Iran president says world 'no longer accepts' United States demands


Iran president says world 'no longer accepts' United States demands

Iran's President Hassan Rouhani lashed out at US Secretary of State Mike Pompeo, saying that the world would not accept that Washington impose its decisions on other countries.

"That's nonsense, nothing can be agreed on this basis", he said from Vienna in a video conference.

Getting significant multilateral buy-in for US sanctions is key to effectively pressuring Iran, but could take a while, said Benham Taleblu, a research fellow at the Foundation for Defense of Democracies.

Pompeo outlined 12 conditions that the United States considers prerequisites for any firm agreement with the Islamic Republic, including giving up ballistic missiles, ending support for terror and halting threats against Israel, among other demands.

This new list of demands and Washington's increasingly hostile rhetoric will undoubtedly result in another escalation of attacks against Rouhani.

Pompeo said on Monday the United States would exert unprecedented pressures on Iran, including the toughest sanctions ever, if Tehran refused to revise its policies.

On Friday, the European Commission launched "the blocking statute" process to protect Europeans from United States sanctions on Iran as part of efforts to preserve the nuclear deal with Tehran. "We are in the situation that we're in".

The measure was taken after some European companies announced their intention to wind down business in Iran, raising questions about how much the EU can deliver on its promises. "But you should know that we will hold those doing prohibited business in Iran to account".

The world's experience with regime change in Iraq should make clear why this is a awful idea.

"Pompeo has not outlined a strategy, but rather a grab bag of wishful thinking that can only be interpreted as a call for regime change in Iran", said Suzanne Maloney, an Iran expert at the Brookings Institution.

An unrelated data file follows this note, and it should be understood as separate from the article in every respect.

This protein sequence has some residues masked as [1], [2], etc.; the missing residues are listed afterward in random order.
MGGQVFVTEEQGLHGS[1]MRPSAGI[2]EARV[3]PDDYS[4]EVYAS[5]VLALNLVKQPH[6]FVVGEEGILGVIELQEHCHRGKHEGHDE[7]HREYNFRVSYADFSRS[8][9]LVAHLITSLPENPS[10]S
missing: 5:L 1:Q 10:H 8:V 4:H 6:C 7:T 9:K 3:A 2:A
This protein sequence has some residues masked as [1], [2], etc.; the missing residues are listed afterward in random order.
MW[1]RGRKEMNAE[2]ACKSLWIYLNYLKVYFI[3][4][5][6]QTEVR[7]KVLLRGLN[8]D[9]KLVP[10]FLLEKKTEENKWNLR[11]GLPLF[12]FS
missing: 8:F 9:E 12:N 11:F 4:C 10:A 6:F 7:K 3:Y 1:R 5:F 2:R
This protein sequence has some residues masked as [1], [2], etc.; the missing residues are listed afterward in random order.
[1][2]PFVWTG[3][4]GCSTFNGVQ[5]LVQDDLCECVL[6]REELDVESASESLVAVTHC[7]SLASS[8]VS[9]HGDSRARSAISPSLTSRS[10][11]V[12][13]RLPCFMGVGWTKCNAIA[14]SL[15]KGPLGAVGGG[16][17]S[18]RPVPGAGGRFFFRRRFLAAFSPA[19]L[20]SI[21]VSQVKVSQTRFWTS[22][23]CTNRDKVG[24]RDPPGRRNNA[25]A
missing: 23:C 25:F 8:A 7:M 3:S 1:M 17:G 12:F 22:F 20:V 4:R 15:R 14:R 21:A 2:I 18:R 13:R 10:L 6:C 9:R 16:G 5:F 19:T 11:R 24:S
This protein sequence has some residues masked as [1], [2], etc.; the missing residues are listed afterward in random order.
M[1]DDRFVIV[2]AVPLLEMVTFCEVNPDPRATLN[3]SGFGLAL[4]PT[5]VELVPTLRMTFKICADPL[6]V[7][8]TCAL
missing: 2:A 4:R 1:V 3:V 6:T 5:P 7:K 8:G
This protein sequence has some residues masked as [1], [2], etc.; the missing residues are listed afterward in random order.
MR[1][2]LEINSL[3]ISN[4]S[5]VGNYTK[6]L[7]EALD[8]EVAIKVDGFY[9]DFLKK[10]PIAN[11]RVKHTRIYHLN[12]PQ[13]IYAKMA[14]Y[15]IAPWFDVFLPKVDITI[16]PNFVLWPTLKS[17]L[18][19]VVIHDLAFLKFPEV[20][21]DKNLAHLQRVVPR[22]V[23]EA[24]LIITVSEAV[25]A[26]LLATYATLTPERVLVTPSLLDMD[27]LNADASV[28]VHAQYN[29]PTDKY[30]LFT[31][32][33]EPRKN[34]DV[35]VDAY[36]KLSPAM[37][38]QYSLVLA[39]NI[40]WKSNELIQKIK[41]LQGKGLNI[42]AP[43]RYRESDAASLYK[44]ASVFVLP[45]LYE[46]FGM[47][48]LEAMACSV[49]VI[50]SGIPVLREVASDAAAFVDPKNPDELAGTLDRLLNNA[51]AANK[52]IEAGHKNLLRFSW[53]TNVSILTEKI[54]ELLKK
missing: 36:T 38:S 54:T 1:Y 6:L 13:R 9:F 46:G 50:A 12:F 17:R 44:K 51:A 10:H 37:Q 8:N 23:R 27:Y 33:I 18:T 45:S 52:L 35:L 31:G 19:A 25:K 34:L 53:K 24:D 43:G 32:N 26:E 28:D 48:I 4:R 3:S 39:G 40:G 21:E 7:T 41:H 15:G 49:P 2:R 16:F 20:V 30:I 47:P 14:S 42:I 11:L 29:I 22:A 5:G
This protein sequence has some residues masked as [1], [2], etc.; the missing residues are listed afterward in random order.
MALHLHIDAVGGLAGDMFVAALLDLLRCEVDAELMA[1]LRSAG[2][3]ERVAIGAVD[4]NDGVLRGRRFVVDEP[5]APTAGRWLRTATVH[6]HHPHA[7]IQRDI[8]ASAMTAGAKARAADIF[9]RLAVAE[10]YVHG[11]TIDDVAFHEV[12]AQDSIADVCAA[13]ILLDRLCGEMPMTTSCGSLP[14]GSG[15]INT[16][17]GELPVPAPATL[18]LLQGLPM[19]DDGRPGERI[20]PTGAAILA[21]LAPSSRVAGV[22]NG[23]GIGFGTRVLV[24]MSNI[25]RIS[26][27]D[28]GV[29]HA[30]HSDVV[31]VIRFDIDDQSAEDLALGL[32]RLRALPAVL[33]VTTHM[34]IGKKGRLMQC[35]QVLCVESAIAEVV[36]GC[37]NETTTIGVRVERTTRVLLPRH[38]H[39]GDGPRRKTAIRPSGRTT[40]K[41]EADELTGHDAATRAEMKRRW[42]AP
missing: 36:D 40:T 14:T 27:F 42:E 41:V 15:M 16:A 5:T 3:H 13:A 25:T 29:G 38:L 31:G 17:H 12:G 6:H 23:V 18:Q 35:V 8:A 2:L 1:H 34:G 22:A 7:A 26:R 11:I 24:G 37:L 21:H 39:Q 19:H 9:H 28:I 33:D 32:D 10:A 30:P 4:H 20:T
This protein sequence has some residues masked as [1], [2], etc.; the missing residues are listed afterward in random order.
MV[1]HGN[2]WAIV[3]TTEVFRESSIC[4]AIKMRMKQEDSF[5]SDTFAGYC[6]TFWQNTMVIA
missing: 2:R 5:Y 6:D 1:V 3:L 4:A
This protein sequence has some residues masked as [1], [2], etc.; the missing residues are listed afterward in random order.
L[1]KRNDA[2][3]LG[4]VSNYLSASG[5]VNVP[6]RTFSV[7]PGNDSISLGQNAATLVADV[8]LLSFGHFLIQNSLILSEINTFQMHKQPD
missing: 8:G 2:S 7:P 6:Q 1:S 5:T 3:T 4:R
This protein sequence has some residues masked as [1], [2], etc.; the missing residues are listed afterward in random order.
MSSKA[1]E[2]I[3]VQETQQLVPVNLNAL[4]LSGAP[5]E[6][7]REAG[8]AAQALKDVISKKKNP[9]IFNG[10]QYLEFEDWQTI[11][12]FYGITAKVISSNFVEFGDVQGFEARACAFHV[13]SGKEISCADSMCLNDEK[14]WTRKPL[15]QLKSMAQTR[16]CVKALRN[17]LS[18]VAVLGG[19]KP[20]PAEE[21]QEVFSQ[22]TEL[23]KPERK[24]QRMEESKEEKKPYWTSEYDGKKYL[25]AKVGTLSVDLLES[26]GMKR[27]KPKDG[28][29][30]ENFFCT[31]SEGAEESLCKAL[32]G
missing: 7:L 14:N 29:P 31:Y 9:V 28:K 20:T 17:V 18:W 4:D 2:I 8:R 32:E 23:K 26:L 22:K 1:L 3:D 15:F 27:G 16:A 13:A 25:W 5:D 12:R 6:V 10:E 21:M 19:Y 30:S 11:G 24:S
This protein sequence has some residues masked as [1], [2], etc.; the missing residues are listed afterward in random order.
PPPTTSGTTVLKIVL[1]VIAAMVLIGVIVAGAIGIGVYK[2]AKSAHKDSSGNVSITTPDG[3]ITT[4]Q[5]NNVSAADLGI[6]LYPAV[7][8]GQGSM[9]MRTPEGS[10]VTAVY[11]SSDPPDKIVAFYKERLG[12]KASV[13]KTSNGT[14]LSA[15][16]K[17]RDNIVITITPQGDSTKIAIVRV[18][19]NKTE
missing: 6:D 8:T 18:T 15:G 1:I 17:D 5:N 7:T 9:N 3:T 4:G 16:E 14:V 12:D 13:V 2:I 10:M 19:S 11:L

Iranian President Hassan Rouhani
GETTYIranian President Hassan Rouhani

And the EU's foreign policy chief said there was "no alternative" to the Iran nuclear deal.

The deal was created to prevent Iran from developing a nuclear weapon. A bad decision such as imposing even tougher sanctions on Iran, an attempt at regime change, or a military strike of any sort would push the country towards a military theocracy far more repressive and uncompromising than before both at home and overseas.

Among the items on Pompeo's wish list is a full acknowledgment of Iran's previous attempts to develop a nuclear weapon. Pompeo essentially demanded Iran's total submission without offering anything in return aside from the hazy prospect of sanctions relief at some future date.

"This will only lead to one thing: confrontation", he said.

In his Senate confirmation hearing last month, Pompeo said he saw no evidence that Iran was seeking to build a nuclear bomb given the constraints of the 2015 arms control deal.

Pompeo stopped short of calling directly for regime change, but he urged Iranians to think of Rouhani and Foreign Minister Javad Zarif as part of a corrupt, venal and risky regime.

Salehi said "until these promises are not implemented and put into practice, we can not speak firmly". "Yet, Rouhani and Zarif are your elected leaders".

Besides imposing unbearable economic costs, he also vowed to "crush" Iranian operatives and their proxies so Tehran will "never have the carte blanche to dominate the Middle East".

Whatever Trump may eventually decide to do, he should not claim to do it in the name of "the long-suffering people of Iran".



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